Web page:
In education, the results of mistaken practices based on poor or non-application of the best available scientific evidence can also be catastrophic, though rarely so immediately visible. This makes education's mistakes easier to re-attribute, e.g. to the family backgrounds of students, or to the funding levels of the school they attend. Sub-optimal reading instruction in the first three years of school, for example, forms the basis of a corrosive disengagement from learning and invites a raft of psychosocial sequelae that are painful for students, teachers, and parents, and costly for communities to redress (if indeed true redress can be achieved).
Are education academics displaying public accountability for the fact that we have a long tail of under-achievement in Australian schools? Are they displaying public accountability for poor teacher knowledge about basic language constructs and how these inform the early teaching of reading? Not that I can see.
Contrast this, with the Engineering Garden at Melbourne's Monash University, that houses an installation of pieces of the twisted wreckage of the ill-fated West Gate Bridge.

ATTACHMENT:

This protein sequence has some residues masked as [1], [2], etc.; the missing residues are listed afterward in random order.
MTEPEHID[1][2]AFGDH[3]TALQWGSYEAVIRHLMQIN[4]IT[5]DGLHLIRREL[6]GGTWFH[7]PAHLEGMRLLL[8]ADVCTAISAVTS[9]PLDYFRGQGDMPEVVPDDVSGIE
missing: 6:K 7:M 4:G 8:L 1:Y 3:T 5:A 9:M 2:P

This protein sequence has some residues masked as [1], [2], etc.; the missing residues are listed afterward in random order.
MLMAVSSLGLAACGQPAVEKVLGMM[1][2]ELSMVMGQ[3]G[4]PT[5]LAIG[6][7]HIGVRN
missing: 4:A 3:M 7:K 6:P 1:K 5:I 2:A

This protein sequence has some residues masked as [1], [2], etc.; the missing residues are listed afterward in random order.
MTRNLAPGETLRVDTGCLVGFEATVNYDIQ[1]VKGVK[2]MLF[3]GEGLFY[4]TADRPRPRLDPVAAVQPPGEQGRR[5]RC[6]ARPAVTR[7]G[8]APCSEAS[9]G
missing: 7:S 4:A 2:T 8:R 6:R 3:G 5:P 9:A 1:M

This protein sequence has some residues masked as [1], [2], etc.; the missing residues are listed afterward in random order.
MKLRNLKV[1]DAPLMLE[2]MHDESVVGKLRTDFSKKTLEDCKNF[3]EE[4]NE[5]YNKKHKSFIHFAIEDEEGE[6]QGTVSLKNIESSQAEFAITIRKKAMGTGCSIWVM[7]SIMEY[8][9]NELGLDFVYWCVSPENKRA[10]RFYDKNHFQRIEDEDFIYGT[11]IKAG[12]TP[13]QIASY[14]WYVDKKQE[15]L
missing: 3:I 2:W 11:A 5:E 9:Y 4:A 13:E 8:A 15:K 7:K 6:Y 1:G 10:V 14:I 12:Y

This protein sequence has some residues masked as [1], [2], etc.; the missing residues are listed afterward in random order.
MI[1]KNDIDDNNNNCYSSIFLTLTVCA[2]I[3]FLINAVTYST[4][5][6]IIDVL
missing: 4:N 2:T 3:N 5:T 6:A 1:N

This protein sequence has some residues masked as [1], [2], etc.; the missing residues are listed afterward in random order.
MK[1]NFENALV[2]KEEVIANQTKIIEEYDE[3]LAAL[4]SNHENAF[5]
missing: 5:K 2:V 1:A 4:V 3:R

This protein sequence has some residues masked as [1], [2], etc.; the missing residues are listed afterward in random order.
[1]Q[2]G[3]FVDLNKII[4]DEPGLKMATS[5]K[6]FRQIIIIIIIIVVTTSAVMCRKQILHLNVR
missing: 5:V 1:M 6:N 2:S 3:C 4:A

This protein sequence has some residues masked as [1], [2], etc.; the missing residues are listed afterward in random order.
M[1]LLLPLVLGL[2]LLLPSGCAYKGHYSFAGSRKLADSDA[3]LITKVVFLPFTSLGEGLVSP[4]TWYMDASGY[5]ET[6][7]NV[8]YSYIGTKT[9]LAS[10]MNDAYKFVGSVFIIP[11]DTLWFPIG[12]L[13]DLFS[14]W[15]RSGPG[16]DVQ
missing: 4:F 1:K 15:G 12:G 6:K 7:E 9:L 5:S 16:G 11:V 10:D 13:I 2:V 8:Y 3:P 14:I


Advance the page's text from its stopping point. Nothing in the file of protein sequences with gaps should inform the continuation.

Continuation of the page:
Why are these tortured pieces of metal displayed outside the University's Engineering Building? To remind engineering students of the consequences for society of errors in their practice.
Perhaps education could take a leaf out of engineering's book on this level of sober self-reflection. Doing so would elevate the community-standing of its graduates enormously, by privileging ethical standards and accountability alongside autonomy, and education and training at a high level, in the way that the Professional Standards Councils demand.
Children's futures are sold-out by ideology-driven early instruction, but the catastrophes that ensue don't make front-page news like air crashes or bridge collapses. However, if planes fell out of the sky, and bridges collapsed with the regularity with which children reach secondary school with severely under-done language, literacy, and numeracy skills, you'd be reading about it on the front page for sure.
The Engineering Garden at Monash University, Clayton
(C) Pamela Snow, 2018